June jobs report suggests Fed could avoid recession – but margin for error is tiny | Kiowa County Press
Christopher Decker, University of Nebraska Omaha
The US economy added more jobs than expected in June, signaling that the labor market remains strong even as the Federal Reserve tries to weaken it to control inflation. The July 8, 2022 jobs report also showed that the unemployment rate remained at its lowest level in 70 years, at 3.6%.
Does this mean the US will avoid a Fed-induced recession?
We asked Christopher Decker, an economist at the University of Nebraska Omaha, to explain the numbers and what they mean for the Fed and the economy.
What did we learn from the June jobs report?
The report showed the economy added 372,000 jobs in June. Although this figure is down from a revised increase of 384,000 in May and well below other recent gains, it is still very good by historical standards.
Gains were broad-based, with all key sectors contributing to the overall increase in non-farm payrolls.
Generally speaking, people continue to be drawn back into the workforce, largely through higher wages as well as the rising cost of living, making it harder for families to go without a stable income stream. For example, the number of people employed part-time for economic reasons fell by 707,000 in June. This seems to indicate that there is an increased desire and ability to obtain better paid and more stable full-time employment.
The female labor force participation rate fell slightly to 56.8%, more than a percentage point below what it was before the COVID-19 pandemic. This figure deserves to be watched closely and may be due to the fact that women are reluctant to re-enter the labor market or have difficulty finding childcare.
Does this mean there will be no recession?
That’s the big question.
June’s gains were solid, but the labor market is clearly cooling. And there is evidence that the economy as a whole is weakening – two signs that the Fed’s recent aggressive efforts to reduce inflation by stifling growth are working.
The housing market is a good example. Average 30-year mortgage rates hit a 13-year high of 5.8% in June after the Fed raised rates by 0.75 percentage points, which acted as a deterrent to home purchases.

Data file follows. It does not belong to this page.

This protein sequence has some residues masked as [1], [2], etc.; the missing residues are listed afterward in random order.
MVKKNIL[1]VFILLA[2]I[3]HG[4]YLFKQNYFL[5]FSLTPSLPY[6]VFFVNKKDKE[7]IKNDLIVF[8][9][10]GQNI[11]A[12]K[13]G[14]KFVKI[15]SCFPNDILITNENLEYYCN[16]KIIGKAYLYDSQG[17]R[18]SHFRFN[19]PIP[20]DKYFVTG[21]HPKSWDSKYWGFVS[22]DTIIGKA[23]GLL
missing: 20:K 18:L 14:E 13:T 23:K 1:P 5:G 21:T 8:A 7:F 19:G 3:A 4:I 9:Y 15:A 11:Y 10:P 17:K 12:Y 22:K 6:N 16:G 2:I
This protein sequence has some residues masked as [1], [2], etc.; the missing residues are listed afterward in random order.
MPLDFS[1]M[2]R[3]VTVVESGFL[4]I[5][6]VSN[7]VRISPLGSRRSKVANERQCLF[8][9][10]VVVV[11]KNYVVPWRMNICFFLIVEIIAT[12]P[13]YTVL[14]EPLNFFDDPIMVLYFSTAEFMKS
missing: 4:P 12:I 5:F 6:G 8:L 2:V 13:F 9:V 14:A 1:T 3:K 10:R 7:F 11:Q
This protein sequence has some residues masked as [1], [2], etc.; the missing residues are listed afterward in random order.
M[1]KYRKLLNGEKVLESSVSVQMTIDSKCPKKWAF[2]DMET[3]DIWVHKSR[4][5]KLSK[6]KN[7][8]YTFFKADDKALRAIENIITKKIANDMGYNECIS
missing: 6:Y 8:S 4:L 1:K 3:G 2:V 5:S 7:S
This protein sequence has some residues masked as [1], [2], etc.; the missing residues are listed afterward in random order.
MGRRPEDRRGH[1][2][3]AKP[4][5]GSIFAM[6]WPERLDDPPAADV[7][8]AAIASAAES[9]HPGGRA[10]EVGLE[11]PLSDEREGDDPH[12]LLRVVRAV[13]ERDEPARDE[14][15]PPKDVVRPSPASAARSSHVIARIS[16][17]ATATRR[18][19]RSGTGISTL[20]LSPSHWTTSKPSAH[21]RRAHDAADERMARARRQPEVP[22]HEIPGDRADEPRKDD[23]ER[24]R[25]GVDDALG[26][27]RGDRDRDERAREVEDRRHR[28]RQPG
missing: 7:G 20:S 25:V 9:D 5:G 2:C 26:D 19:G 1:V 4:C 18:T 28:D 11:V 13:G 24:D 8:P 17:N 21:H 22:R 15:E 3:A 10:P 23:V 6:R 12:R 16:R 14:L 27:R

And now we see the effect on residential construction jobs, which fell for the first time in a year as higher borrowing costs dampened demand. This is an area I like to examine closely to help determine if what the Fed is doing is taking root in the economy.
Additionally, in May, retail sales unexpectedly fell and a forward-looking economic index fell for a second month in a row – both signs of a slowing economy.
Can a recession be avoided?
It may seem strange that the US central bank is trying to hurt economic growth, but it shows how important policymakers think it is to tackle soaring inflation, which is currently the highest in over 40 years old.
The problem of rising prices is a major concern for the Fed, as it is a key part of its “dual mandate” to control inflation and maintain healthy job growth.
Rampant inflation is cancerous for any economy. When price growth exceeds income growth, consumers need to limit their spending. Production drops and people lose their jobs. The only way the Fed can reduce inflation is to dampen demand by reducing the money supply and raising interest rates. However, it also hinders economic growth. The Fed is therefore trying to manage a “soft landing” – meaning reducing inflation without hurting growth to the point of triggering a recession.
There are a few early signs that the Fed is succeeding. The economy is slowing, although June jobs show underlying strength in the labor market. At the same time, inflation also appears to be falling, partly thanks to lower global demand for oil. U.S. gasoline prices — the most visible price consumers see every day — have fallen in recent weeks after peaking at a record high of US$5 in June.
But executing a soft landing is a tricky dance for the Fed. The central bank can reduce demand via interest rates, but it can’t do much about supply. The main reason why energy and food prices have skyrocketed in recent months is not high demand, but the war in Ukraine.
Sanctions on Russia, the world’s second-largest crude oil exporter, and cuts in shipments from Russia to parts of Europe have disrupted energy markets and pushed up global oil prices.
And Ukraine, a major producer of food and other agricultural products, is struggling to export corn, wheat and other products because Russia is blocking key ports.
Ongoing energy and food shortages mean inflation could stay elevated no matter what the Fed does. And it could force the Fed to dramatically raise interest rates and cut growth to the bone to have a meaningful effect on rising prices.
That makes the Fed’s current dance the trickiest it has attempted since the 1980s, and it must be executed flawlessly for it to succeed. The June jobs report is good news, but the economy is not out of the woods yet. Data from August and September will be crucial in knowing which direction the economy is heading – towards recession or not.
Christopher Decker, Professor of Economics, University of Nebraska Omaha
This article is republished from The Conversation under a Creative Commons license. Read the original article.